Waiting For The Phone To Ring, by Dennis O’Neil

Dennis O'Neil

Dennis O'Neil was born in 1939, the same year that Batman first appeared in Detective Comics. It was thus perhaps fated that he would be so closely associated with the character, writing and editing the Dark Knight for more than 30 years. He's been an editor at Marvel and DC Comics. In addition to Batman, he's worked on Spider-Man, Daredevil, Iron Man, Superman, Wonder Woman, Green Lantern/Green Arrow, the Question, The Shadow and more. O'Neil has won every major award in the industry. His prose novels have been New York Times bestsellers. Denny lives in Rockland County with his wife, Marifran.

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3 Responses

  1. Elayne Riggs says:

    The Republicans were very savvy with pointless verbiage at their campaign; unlike the Democrats, the Republicans designed their program to offer NO DEAD SPACE between events for the media to supply any context (at least those members of the media not already in the Republicans' pockets).

  2. Russ Rogers says:

    It's easy to fill up DEAD SPACE if you are willing to lie about anything.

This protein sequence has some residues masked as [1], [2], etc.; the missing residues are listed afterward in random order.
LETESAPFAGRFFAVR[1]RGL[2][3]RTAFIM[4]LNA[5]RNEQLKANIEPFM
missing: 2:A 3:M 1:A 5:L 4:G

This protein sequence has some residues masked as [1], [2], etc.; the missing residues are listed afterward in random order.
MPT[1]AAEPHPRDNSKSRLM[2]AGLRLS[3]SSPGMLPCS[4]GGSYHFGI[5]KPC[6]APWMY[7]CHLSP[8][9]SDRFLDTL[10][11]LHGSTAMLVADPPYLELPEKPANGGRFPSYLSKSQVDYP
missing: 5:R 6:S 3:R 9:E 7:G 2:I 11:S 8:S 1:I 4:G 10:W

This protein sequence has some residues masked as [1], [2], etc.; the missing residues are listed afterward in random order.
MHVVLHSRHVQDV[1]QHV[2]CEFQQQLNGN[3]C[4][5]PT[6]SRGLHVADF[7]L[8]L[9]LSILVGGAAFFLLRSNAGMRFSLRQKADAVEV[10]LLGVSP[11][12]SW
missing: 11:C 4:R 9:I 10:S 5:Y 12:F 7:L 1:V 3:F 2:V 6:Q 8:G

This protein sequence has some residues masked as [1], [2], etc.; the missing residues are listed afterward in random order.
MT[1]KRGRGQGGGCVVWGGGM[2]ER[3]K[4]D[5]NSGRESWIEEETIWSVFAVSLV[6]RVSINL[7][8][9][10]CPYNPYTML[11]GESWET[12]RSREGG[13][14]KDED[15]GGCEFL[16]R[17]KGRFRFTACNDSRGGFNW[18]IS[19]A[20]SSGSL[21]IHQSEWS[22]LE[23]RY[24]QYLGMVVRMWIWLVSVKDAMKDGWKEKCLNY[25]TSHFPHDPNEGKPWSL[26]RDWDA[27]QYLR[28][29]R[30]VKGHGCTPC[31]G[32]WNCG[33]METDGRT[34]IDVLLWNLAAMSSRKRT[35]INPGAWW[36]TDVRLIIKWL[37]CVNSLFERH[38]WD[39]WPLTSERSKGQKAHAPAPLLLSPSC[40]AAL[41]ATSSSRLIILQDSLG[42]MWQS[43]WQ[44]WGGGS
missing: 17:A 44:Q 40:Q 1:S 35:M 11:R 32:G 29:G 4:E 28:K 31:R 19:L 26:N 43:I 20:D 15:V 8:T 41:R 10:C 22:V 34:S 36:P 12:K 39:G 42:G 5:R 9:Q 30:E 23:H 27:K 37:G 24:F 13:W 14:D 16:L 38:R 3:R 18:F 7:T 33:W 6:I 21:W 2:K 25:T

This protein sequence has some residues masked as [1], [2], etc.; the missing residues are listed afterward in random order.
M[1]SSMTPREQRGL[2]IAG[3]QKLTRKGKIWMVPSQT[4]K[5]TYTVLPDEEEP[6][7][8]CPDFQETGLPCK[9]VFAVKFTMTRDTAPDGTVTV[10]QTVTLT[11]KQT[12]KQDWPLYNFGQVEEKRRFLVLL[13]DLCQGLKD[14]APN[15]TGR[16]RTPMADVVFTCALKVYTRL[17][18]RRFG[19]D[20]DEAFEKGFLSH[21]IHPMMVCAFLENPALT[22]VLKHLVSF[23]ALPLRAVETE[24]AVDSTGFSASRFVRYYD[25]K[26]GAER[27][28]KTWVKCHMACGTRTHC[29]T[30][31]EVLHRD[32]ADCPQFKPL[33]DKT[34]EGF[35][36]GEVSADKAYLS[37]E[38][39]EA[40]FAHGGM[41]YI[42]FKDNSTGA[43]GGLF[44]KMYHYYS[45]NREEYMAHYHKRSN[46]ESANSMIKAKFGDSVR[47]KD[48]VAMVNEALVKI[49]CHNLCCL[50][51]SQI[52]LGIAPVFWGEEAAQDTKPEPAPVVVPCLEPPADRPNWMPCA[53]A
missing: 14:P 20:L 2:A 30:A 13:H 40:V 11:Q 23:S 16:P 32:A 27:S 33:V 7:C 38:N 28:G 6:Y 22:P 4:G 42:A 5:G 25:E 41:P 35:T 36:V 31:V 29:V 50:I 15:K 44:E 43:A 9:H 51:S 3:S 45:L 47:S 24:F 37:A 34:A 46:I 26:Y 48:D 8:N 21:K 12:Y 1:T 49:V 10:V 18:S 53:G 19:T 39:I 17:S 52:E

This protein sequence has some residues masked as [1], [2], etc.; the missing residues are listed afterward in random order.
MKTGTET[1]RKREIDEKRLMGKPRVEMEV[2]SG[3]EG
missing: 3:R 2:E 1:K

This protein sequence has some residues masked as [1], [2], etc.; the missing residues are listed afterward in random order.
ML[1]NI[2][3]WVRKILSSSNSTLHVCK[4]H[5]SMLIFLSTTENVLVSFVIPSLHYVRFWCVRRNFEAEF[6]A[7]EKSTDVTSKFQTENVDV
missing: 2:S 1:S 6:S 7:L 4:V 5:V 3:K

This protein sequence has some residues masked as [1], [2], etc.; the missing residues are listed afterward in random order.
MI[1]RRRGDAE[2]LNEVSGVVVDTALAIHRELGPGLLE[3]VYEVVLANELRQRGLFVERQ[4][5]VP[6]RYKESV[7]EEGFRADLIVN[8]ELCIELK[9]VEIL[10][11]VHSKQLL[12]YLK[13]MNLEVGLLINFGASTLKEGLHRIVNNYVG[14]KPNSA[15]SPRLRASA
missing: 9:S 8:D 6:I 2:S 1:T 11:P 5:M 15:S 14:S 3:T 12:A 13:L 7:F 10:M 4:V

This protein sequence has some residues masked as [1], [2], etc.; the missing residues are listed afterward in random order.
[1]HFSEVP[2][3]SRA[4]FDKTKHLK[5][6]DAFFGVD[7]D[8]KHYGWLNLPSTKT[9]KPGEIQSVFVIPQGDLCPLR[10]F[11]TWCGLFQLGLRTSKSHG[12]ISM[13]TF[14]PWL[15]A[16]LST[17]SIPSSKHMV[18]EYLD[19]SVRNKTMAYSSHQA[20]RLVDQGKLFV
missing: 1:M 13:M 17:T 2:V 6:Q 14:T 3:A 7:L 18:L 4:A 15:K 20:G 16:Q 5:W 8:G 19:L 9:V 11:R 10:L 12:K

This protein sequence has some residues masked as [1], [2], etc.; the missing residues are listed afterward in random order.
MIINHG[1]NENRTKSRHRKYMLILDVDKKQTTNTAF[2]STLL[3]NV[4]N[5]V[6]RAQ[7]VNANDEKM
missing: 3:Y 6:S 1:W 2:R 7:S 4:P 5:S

3. Zonker says:

    I don't think that is a particularly good analogy. Gresham's Law works because people hoard the good money and circulate the bad money. What is the "good information" people are hoarding in favor of the "bad information" they are actually broadcasting? Instead, I think a simpler analogy is the old supply-demand curve. Way back when, you only had Cronkite, Huntley/Brinkley and whoever ABC put on the air. Today, there are too many venues (CNN, Fox, MSNBC, ABC, NBC, CBS) chasing a finite supply of meaningful insight. Not to mention the Entertainment Tonights and National Enquirers starting to poach on the political landscape. So with an abundance of channels and a finite supply of talking heads worth listening to, vapid airtime is the inevitable result.